Pediatric Orthodontics


The goal of orthodontic treatment for children is to improve their teeth while protecting the gums and jaw joints. When you hear the word orthodontics, you probably think instantly of braces. However, orthodontics is more than just braces. Orthodontic treatments are made up of both removable and fixed appliances. 

  • Fixed appliances include braces, fixed space maintainers, and any appliance attached to the teeth by bands.
  • Removable orthodontic appliances include aligners, headgear, removable space maintainers, lip/cheek bumpers, and removable retainers. 

Children With the Following Conditions May Benefit From Orthodontic Treatment:


  • Crossbites: This happens when the tooth is too close to the cheek or tongue. Usually, closer than the corresponding tooth in that particular dental arch. It is a lateral misalignment of the dental arches.
  • Overcrowding: This happens when your teeth have fun out of the room in your mouth. This causes them to press together and become misaligned.
  • Underbite: It’s a dental condition characterized by bottom teeth that extend out past the upper front teeth.
  • Spacing Issues: The opposite of overcrowding, spacing issues occur when there is too much room between teeth. 
  • Teeth not erupting in the correct order 
  • Missing teeth

Read our blog post to find out if your child may need orthodontics, you should schedule a consultation with our dentists as soon as you notice or suspect any of the above conditions. Sometimes, issues can be caused simply by baby teeth coming out too soon, accidents or bad habits like thumb sucking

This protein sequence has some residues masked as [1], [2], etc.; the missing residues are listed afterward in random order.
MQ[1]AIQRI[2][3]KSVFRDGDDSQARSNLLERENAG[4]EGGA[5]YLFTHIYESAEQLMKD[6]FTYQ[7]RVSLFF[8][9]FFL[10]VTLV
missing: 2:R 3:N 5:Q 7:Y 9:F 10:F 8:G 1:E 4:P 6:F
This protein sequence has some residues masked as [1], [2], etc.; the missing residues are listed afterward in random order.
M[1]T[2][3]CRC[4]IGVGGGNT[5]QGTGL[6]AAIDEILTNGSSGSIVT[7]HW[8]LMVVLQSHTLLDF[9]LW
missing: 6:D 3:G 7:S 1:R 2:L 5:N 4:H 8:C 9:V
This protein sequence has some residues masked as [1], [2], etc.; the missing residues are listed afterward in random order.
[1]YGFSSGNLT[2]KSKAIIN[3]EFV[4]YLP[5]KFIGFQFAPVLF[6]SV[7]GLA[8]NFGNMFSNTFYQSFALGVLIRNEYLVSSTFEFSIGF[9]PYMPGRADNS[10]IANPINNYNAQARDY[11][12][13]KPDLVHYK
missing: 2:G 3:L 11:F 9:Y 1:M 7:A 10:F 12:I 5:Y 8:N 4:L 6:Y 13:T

Pediatric Orthodontics FAQ

The ideal age for braces is between ages 10 and 14.

There are three stages. First, when braces are used to create space in the mouth. Second, the active corrective stage when braces are placed on the teeth. Third, the retention stage when braces are removed and teeth are monitored with the use of a retainer.

Orthodontics used to correct or improve tooth position using an appliance which cannot be removed by the patient.

No, usually treatment with braces begins once a child has lost all of his primary teeth.

In some situations, teeth can shift after braces are removed. However, teeth usually remain straight after braces.

Braces do come with some side effects such as: Mouth sores or soft tissue injuries Soreness in the gums and lips Difficulty cleaning teeth and gums Root resorption

No, sometimes when teeth are shifting into place they can feel loose, but this is normal and teeth will not actually loosen or be made weak by braces.

Yes, if your teeth shift again after the first set of braces is removed, you may need another set of braces.

Usually, dentists only need to use three to five sets of wires during braces treatment.

The wires used for braces are made from a combination of nickel and titanium called Nitinol.